May 30, 2009

Of Pretty Things, Young Girl and Old Apples

A couple of months ago I went to the annual Arts, Craft and Quilting Exhibition, a rather big do I should add. It was my good friend Leigh's birthday and being a very handy lady with a needle she jumped at the invite to attend. Leigh was most taken with the quilts and I couldn't stop her from touching nearly all that we saw (even though the signs clearly stated "do not touch"). It was exciting stuff. We simply had to thoroughly check them out; it's called admiration. I don't think the security lady saw it that way.

As for me I was going nuts at the huge wall of the prettiest aprons you ever did see. It stirred me to the extent that I considered reacquainting myself with the sewing machine. And boy has it been a while. I bought this beautiful fabric and I imagined seeing myself in a very pretty, dare I say it, "sexy" little number. I noticed many of the aprons had a "desperate housewives" kinda style and I kinda fancied one for myself.

Mmmm. On completion of the garment I thought to myself it looked a little skimpier than I'd imagined. I did after all make the larger size. Never mind.

I decided to have a little photo shoot of my creation so off I went in search of a model. As luck would have it I found this beautiful maiden with wild hair roaming in the woods and she agreed to wear it. Wasn't that lucky. Her name was Nicole.

I was really pleased with the outcome except for one thing. It looked great on beautiful maiden but I looked like a total frump in it. It was cute, skimpy, not very protective and almost french waitress kinda stuff if you know what I mean. What was I thinking? I think they call it mutton dressed as lamb. Looks like the lamb scores it. Hope you enjoy your new apron Nicole.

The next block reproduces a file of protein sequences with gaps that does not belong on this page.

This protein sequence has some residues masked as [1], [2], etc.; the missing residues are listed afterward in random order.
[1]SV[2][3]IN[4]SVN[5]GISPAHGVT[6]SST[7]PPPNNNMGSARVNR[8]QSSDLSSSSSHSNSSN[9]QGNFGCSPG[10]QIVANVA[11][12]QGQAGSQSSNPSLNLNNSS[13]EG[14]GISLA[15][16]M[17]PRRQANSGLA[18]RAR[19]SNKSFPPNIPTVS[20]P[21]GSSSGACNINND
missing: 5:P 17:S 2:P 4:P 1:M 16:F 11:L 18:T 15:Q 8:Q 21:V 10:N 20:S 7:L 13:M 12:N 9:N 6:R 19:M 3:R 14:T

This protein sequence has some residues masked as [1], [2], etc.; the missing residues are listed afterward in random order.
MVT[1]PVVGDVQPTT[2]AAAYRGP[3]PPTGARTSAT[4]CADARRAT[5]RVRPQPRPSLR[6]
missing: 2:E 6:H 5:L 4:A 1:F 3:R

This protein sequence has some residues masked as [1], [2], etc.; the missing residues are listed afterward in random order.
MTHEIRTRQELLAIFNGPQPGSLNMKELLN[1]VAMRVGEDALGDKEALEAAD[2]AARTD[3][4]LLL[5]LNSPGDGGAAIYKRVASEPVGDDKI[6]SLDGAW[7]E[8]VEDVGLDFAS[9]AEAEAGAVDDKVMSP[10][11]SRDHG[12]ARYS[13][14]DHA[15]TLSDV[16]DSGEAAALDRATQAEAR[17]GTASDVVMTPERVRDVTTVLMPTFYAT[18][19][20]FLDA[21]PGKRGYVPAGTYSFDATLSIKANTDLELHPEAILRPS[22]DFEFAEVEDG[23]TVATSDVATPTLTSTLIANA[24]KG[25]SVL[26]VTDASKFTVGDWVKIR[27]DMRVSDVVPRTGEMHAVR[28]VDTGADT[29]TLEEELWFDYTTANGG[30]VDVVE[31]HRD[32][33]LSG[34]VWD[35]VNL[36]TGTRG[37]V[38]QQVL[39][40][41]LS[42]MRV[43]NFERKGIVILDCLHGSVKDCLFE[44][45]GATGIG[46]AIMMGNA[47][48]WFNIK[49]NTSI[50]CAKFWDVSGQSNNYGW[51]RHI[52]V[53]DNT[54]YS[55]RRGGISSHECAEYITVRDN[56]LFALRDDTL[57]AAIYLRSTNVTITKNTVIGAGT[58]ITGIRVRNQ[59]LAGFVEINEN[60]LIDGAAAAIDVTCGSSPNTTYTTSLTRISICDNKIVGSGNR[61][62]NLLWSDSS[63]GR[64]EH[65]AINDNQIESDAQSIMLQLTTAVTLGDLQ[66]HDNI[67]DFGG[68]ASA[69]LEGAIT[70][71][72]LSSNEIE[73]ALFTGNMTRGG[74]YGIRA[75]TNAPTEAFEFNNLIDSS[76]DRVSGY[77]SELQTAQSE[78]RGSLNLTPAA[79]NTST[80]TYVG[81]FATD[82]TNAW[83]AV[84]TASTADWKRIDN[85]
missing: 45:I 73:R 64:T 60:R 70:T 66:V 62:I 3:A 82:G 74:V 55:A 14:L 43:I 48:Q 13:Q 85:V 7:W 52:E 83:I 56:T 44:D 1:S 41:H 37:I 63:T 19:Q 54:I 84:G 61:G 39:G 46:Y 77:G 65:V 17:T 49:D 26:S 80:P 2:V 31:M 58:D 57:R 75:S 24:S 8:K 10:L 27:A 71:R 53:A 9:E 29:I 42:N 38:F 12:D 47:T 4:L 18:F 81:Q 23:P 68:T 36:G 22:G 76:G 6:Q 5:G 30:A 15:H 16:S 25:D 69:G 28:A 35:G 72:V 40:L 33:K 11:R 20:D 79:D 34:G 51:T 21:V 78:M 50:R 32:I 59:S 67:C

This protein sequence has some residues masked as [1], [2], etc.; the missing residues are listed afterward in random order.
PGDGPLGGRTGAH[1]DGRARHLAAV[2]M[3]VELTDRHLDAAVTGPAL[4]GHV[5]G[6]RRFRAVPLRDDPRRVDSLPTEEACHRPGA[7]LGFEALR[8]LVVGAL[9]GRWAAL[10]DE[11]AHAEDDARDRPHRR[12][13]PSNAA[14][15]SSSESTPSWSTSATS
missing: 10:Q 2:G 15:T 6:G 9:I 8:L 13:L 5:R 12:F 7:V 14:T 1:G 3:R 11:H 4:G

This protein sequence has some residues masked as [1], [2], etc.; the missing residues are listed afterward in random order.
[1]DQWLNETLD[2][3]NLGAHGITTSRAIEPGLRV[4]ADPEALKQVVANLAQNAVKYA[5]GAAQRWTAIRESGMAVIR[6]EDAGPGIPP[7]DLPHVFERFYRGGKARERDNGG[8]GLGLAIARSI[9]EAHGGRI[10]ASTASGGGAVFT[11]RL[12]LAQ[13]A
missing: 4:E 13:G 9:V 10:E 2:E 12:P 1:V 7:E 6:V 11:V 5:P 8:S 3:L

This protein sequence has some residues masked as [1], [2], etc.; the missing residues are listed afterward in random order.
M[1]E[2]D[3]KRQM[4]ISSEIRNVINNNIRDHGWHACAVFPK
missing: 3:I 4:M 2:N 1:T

Everything has it's price. In exchange for the maiden's time, I promised to reward her with an afternoon treat. Considering all I had was one packet of cooking chocolate (and trying to ignore chocolate for this week), I went with the three neglected green apples (turning brown) in the fruit bowl.

I peeled them, stewed them with cinnamon, sugar and lemon and allowed them to cool. I grabbed some puff pastry from the freezer, covered the sheets till slightly thawed; cut into quarters; topped with the apple and attempted to shape them into apple turnover lookalikes. With a sharp knife I slit them, brushed generously with egg white and sprinkled well with sugar.

After bunging them in a preheated oven, twenty minutes later and hey presto they were sitting on an oven rack waiting to cool down. So easy.

They were absolutely scrumptious. Those old browning apples served their purpose and turned into the most delicious turnovers I have eaten in a long, long time. What, did I think that younger, fresher apples would have made better turnovers? Goes to show, never judge a book by it's cover. Actually this old bird just might give that apron another try. Hang on. I think I see the maiden running back into the woods, bows on her back and turnovers stashed in her pockets. It's not been my day.


  1. That apron is absolutely divine! Did you have a pattern or did you make it up? I am going to try and sew aprons for my kids today with help from my wonderful mum because I can't sew, yet.

    Your apple turnovers look so good and sound so easy to make. I'll have to add that recipe to my ever growing folder. :-)

  2. Haha, oh ma. You are rather hilarious aren't you.